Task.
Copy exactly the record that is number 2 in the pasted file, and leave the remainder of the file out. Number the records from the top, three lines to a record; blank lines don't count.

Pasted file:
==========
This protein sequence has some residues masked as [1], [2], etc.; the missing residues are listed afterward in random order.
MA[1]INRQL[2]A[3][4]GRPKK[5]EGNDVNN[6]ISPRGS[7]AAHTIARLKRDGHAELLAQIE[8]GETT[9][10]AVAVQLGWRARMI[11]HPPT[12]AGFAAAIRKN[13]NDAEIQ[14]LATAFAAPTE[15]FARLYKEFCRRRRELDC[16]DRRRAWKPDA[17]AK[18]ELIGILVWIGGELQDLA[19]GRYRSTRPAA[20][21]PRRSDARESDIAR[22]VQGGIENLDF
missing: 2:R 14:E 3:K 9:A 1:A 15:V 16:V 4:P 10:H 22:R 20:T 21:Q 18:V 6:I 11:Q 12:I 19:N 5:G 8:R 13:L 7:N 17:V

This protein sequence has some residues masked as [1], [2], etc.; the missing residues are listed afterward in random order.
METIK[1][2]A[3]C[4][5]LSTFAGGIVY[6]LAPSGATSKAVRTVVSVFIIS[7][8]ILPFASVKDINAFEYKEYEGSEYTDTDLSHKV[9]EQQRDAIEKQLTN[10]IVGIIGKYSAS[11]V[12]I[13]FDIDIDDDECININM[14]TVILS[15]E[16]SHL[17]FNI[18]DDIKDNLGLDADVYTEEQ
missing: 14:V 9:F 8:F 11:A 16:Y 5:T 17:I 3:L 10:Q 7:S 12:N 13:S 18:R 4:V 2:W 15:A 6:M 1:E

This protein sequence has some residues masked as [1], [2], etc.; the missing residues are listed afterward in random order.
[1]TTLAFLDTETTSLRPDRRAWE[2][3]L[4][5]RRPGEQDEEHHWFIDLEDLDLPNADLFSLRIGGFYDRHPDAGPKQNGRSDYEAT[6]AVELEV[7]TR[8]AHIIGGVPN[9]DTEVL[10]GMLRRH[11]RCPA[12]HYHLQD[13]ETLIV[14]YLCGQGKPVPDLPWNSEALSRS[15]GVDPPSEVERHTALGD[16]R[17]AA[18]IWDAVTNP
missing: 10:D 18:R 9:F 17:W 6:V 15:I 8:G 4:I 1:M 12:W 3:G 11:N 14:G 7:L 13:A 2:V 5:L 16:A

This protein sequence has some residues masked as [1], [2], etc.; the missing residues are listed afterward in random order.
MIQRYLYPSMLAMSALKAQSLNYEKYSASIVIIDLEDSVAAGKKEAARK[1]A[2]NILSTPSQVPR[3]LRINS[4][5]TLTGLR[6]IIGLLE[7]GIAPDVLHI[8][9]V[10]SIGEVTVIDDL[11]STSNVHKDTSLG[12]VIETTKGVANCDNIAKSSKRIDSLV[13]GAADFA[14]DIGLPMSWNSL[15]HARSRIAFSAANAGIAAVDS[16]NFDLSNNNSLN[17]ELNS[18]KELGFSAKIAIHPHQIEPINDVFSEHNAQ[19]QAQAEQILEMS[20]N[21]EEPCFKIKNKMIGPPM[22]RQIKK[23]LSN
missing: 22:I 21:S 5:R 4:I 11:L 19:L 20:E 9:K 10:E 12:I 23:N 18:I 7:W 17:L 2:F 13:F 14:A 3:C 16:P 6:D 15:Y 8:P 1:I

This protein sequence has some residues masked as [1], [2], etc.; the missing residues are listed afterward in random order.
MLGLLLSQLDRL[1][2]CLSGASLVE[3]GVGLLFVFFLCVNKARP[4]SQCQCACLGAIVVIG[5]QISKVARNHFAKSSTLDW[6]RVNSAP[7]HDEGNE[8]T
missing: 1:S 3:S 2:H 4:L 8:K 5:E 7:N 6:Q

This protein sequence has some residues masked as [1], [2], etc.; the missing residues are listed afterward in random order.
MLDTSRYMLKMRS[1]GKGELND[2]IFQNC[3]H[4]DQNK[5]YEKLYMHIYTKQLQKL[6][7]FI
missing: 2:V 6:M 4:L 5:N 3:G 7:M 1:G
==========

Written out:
This protein sequence has some residues masked as [1], [2], etc.; the missing residues are listed afterward in random order.
METIK[1][2]A[3]C[4][5]LSTFAGGIVY[6]LAPSGATSKAVRTVVSVFIIS[7][8]ILPFASVKDINAFEYKEYEGSEYTDTDLSHKV[9]EQQRDAIEKQLTN[10]IVGIIGKYSAS[11]V[12]I[13]FDIDIDDDECININM[14]TVILS[15]E[16]SHL[17]FNI[18]DDIKDNLGLDADVYTEEQ
missing: 14:V 9:F 8:F 11:A 16:Y 5:T 17:I 3:L 10:Q 7:S 12:N 13:S 18:R 4:V 2:W 15:A 6:M 1:E